The price of Brent crude ended the week at $82.78 after closing the previous week at $85.83. The price of WTI ended the week at $76.68 after closing the previous week at $79.68.

WAOP this week?
(Source: Stratas Advisors)

We have remained cautious about the global economy, even though the economic outlook has been improving. One of our long-held concerns pertains to the Federal Reserve being too aggressive in shifting to a tightening monetary policy and subsequently pushing the U.S. economy into a recession either through demand destruction or through a breakdown somewhere within the financial sector, which would then undermine the real economy. This concern stems from our view that the Federal Reserve has limited ability to address the root causes of the current inflation, which is not being driven by wage growth, but more so from supply-side factors. The collapse of the Silicon Valley Bank (SVB) at the end of last week is indirectly related to aggressive rate increases that have been implemented by the Federal Reserve. The bank was caught holding a portfolio of long-term Treasury bonds, which diminished in value because of the rate increases. At the same time the rate increases were negatively impacting the bank’s client base. With significant deposit withdrawals in recent days, the bank was in no position to remain open. It appears that the U.S. government will not bail out the bank, but will, instead, enable the remaining depositors to access their funds on March 13. The more lasting impact is that SVB was a major source of funding for startups in Silicon Valley. Additionally, there is always the fear of contagion when a major bank fails. Before the bank failure we were expecting that the Federal Reserve at its next meeting schedule for March 21-22 would only raise rates by 0.25% instead of 0.50%, even though inflation continues to be a concern. With the bank failure, we think a 0.25% rate increase is even in question.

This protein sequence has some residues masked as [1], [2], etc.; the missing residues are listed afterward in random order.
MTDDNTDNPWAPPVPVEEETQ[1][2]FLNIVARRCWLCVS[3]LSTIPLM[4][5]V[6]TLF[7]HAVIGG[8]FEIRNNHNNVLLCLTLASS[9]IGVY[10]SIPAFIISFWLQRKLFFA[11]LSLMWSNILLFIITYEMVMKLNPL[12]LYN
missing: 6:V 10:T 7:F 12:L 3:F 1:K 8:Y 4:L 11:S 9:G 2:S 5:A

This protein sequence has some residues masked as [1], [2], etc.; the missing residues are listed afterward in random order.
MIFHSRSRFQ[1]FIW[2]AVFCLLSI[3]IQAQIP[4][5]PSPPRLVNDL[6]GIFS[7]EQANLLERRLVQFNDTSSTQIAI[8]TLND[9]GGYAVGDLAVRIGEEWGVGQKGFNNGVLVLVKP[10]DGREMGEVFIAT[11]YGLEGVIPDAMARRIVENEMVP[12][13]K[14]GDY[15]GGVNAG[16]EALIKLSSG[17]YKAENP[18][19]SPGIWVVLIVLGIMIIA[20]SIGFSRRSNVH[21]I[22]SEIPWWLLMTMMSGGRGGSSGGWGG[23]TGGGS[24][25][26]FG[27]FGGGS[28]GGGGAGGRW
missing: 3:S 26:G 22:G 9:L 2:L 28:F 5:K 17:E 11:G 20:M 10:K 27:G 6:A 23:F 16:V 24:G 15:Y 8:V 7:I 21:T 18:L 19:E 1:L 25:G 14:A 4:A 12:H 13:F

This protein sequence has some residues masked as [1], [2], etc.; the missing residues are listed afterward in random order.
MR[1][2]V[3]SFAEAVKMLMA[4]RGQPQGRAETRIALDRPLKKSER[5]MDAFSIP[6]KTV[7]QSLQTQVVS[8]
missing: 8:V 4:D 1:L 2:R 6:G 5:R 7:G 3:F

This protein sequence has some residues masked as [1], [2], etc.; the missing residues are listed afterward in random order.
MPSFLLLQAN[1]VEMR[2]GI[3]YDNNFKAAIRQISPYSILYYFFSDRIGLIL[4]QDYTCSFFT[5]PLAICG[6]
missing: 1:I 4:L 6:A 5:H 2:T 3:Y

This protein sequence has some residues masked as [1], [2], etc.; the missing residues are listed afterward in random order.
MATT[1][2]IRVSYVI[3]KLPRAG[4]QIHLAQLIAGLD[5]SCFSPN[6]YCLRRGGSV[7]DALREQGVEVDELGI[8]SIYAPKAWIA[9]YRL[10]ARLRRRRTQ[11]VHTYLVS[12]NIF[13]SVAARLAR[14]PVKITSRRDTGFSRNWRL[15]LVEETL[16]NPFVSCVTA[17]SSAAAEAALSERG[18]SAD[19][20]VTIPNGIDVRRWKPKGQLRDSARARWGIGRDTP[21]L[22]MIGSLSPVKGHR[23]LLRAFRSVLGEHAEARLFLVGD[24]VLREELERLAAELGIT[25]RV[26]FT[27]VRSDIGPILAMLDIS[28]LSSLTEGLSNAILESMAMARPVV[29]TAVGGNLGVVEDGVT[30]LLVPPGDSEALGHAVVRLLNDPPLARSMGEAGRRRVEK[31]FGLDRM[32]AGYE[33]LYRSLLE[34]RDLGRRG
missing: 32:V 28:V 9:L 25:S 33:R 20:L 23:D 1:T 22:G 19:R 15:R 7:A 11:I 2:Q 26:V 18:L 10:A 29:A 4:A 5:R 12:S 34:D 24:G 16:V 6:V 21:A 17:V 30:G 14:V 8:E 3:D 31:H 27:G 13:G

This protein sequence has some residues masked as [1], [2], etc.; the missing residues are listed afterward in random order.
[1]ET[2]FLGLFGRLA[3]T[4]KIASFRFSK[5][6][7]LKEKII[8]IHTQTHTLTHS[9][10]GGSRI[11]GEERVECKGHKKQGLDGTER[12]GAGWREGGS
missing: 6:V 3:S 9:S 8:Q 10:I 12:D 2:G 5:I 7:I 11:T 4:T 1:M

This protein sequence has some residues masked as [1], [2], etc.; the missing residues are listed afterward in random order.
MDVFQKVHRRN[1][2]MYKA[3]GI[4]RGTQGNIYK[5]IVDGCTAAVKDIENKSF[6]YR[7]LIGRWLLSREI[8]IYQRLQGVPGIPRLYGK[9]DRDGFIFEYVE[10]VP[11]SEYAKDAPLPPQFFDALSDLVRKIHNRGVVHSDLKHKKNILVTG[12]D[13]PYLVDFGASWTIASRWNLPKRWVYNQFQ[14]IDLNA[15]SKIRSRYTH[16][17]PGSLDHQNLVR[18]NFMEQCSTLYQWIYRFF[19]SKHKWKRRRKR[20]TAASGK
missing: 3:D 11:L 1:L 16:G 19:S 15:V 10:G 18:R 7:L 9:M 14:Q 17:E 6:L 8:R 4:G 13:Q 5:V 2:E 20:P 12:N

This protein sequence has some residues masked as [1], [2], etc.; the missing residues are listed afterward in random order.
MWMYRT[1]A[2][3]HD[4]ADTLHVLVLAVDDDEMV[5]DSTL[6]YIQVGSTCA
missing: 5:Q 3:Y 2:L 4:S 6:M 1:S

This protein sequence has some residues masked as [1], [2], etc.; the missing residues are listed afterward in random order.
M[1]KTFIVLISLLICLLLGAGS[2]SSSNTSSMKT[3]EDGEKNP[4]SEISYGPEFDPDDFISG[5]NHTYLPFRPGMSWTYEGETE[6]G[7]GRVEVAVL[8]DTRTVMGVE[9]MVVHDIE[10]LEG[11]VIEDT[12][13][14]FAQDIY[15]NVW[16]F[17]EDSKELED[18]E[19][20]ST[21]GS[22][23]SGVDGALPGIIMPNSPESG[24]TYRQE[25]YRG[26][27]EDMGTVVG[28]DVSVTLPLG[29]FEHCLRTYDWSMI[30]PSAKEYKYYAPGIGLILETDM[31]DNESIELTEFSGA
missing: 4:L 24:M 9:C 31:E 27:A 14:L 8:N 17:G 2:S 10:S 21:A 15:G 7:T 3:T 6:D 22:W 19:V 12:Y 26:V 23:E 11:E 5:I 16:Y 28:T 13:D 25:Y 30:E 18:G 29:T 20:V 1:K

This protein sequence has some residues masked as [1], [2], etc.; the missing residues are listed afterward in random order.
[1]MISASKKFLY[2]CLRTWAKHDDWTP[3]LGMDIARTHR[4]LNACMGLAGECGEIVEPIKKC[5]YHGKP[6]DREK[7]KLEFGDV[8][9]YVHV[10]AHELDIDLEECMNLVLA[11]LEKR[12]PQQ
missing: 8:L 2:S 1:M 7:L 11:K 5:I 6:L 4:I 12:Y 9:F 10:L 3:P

We previously highlighted the efforts of China to act as a mediator for the Russia-Ukraine conflict, including the release of a peace plan that involved a cease-fire and peace talks along with removing sanctions on Russia. While the proposed peace plan was quickly rejected by the U.S. and EU, the effort was notable because of it being another sign of China taking a more prominent role in global affairs – and not only in the Asia-Pacific region. Last week, China was able to broker a deal between Saudi Arabia and Iran which will normalize relationships between Saudi Arabia and Iran after the two countries broke ties back in 2016. Such a deal could also be seen as another sign of the reducing influence of the U.S. and the west with respect to the oil market, including the decrease in oil volumes being traded in U.S. dollars.

Meanwhile, Russia has continued to export crude oil and the price for Russia crude oil has been increasing in recent weeks, in part, because of increased demand coming from Asia, including China. Russia is also reacting to the price cap that Europe placed on its refined products by shifting more refined products to Africa and to the Middle East where some of the imports are being further processed and blended for export. This is another example of the sanctions having limited impact on Russia’s export volumes, while affecting the trade flows, which are adding more inefficiencies into the crude oil and refined product markets.

For a complete forecast of refined products and prices, please refer to our Short-term Outlook.

About the Author: John E. Paise, president of Stratas Advisors, is responsible for managing the research and consulting business worldwide. Prior to joining Stratas Advisors, Paisie was a partner with PFC Energy, a strategic consultancy based in Washington, D.C., where he led a global practice focused on helping clients (including IOCs, NOC, independent oil companies and governments) to understand the future market environment and competitive landscape, set an appropriate strategic direction and implement strategic initiatives. He worked more than eight years with IBM Consulting (formerly PriceWaterhouseCoopers, PwC Consulting) as an associate partner in the strategic change practice focused on the energy sector while residing in Houston, Singapore, Beijing and London.